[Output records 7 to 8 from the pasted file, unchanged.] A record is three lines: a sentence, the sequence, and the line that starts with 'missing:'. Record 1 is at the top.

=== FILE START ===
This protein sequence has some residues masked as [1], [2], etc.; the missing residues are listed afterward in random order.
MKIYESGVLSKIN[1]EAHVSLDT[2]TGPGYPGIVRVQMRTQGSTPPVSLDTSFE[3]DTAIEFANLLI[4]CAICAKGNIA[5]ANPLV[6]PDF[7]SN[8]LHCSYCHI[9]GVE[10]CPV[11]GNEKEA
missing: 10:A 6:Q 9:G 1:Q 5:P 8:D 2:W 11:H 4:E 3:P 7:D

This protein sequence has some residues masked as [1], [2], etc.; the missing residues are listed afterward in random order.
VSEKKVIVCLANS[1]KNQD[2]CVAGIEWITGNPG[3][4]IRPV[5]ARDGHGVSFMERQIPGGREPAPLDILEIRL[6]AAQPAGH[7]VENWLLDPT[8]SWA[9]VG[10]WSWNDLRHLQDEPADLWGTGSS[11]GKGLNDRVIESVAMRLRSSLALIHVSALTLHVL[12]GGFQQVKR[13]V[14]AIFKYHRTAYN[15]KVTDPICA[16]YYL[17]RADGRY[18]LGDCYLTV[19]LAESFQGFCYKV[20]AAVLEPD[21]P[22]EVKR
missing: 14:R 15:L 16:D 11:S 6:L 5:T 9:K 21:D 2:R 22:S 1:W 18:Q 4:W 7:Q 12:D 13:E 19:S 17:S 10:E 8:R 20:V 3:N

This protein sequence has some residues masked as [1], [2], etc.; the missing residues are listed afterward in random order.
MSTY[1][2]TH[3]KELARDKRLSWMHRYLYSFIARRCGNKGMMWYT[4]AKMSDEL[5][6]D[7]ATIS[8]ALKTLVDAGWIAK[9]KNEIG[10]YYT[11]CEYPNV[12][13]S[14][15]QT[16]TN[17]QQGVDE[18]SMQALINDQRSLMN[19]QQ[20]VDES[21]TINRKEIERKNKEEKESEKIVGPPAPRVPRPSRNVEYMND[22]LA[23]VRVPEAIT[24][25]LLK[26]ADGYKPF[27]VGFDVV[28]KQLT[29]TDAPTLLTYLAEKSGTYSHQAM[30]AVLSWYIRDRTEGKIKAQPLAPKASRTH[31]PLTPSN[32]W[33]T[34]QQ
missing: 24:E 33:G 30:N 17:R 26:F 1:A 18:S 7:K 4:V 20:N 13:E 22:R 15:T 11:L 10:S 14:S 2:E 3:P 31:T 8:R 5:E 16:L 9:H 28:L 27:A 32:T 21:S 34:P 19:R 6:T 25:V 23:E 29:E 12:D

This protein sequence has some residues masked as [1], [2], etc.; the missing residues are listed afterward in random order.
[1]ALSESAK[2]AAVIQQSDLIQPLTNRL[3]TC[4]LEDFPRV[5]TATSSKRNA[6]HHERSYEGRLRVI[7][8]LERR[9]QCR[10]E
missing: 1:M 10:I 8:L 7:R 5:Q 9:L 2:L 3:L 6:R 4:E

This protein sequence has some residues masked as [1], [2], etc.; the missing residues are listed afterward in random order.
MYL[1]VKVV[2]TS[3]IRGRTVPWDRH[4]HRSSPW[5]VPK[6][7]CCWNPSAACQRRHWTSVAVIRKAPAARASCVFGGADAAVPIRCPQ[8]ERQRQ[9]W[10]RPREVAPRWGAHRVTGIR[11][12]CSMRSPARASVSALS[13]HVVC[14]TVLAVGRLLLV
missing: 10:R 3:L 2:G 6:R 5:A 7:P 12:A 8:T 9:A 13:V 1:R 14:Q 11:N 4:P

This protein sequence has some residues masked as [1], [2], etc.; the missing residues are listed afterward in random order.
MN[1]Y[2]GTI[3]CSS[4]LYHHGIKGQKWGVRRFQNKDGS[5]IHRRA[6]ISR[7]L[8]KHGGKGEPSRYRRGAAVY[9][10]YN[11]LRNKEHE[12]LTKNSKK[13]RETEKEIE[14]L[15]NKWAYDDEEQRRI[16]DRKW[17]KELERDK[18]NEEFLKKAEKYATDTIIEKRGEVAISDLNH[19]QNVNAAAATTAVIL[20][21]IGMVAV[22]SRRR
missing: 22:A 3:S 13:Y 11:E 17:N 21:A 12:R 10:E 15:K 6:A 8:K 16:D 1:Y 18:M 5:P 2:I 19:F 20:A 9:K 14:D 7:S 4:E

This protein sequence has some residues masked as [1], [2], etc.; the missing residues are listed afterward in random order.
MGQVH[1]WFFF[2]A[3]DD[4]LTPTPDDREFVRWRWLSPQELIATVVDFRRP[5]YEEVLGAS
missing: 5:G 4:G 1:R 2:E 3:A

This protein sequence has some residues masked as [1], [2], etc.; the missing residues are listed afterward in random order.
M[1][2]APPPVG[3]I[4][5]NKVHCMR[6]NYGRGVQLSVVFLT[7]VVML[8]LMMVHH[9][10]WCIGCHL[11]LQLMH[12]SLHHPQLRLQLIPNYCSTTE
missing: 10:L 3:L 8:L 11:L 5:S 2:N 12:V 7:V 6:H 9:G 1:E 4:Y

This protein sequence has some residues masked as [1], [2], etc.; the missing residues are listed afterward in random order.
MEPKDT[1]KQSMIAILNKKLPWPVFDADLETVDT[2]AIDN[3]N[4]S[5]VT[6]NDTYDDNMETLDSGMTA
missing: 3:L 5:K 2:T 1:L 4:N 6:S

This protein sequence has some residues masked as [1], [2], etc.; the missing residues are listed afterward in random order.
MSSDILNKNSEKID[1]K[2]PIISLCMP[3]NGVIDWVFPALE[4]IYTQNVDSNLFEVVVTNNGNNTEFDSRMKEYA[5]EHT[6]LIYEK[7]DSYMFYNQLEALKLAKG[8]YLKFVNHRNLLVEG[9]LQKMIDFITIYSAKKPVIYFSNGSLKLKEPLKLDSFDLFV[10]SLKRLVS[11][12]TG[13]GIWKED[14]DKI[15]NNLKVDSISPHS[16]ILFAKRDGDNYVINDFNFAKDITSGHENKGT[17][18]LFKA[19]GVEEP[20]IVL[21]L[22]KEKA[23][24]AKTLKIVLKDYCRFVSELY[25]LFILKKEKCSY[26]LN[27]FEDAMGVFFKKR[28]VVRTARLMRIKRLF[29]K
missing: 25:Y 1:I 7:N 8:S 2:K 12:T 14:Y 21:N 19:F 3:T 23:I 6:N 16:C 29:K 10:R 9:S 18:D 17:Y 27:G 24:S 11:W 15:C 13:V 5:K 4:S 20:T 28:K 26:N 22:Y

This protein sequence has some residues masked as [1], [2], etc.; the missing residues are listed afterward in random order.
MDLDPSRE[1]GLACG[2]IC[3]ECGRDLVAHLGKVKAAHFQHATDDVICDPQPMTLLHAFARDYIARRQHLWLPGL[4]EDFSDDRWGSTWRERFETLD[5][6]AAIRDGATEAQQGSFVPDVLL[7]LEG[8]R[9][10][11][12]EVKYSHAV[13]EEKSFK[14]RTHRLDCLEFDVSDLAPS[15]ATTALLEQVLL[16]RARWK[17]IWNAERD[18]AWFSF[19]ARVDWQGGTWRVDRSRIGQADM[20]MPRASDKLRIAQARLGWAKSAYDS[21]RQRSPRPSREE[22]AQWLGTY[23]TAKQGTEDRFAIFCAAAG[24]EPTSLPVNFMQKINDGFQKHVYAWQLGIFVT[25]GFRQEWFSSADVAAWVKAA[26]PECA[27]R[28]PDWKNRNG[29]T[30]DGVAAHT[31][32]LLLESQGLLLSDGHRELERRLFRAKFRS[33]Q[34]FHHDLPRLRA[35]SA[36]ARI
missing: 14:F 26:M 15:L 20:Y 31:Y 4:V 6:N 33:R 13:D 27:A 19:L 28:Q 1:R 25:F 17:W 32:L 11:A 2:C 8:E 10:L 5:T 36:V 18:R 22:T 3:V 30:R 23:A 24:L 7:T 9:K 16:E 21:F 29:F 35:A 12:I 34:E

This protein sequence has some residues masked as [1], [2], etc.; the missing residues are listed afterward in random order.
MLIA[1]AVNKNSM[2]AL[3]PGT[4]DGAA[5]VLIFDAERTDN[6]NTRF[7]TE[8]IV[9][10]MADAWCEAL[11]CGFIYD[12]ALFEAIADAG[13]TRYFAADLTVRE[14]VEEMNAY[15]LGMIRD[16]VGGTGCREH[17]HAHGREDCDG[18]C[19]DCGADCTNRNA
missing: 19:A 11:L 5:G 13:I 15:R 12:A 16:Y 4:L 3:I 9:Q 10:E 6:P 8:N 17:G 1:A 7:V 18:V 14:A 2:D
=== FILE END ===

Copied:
This protein sequence has some residues masked as [1], [2], etc.; the missing residues are listed afterward in random order.
MGQVH[1]WFFF[2]A[3]DD[4]LTPTPDDREFVRWRWLSPQELIATVVDFRRP[5]YEEVLGAS
missing: 5:G 4:G 1:R 2:E 3:A

This protein sequence has some residues masked as [1], [2], etc.; the missing residues are listed afterward in random order.
M[1][2]APPPVG[3]I[4][5]NKVHCMR[6]NYGRGVQLSVVFLT[7]VVML[8]LMMVHH[9][10]WCIGCHL[11]LQLMH[12]SLHHPQLRLQLIPNYCSTTE
missing: 10:L 3:L 8:L 11:L 5:S 2:N 12:V 7:V 6:H 9:G 1:E 4:Y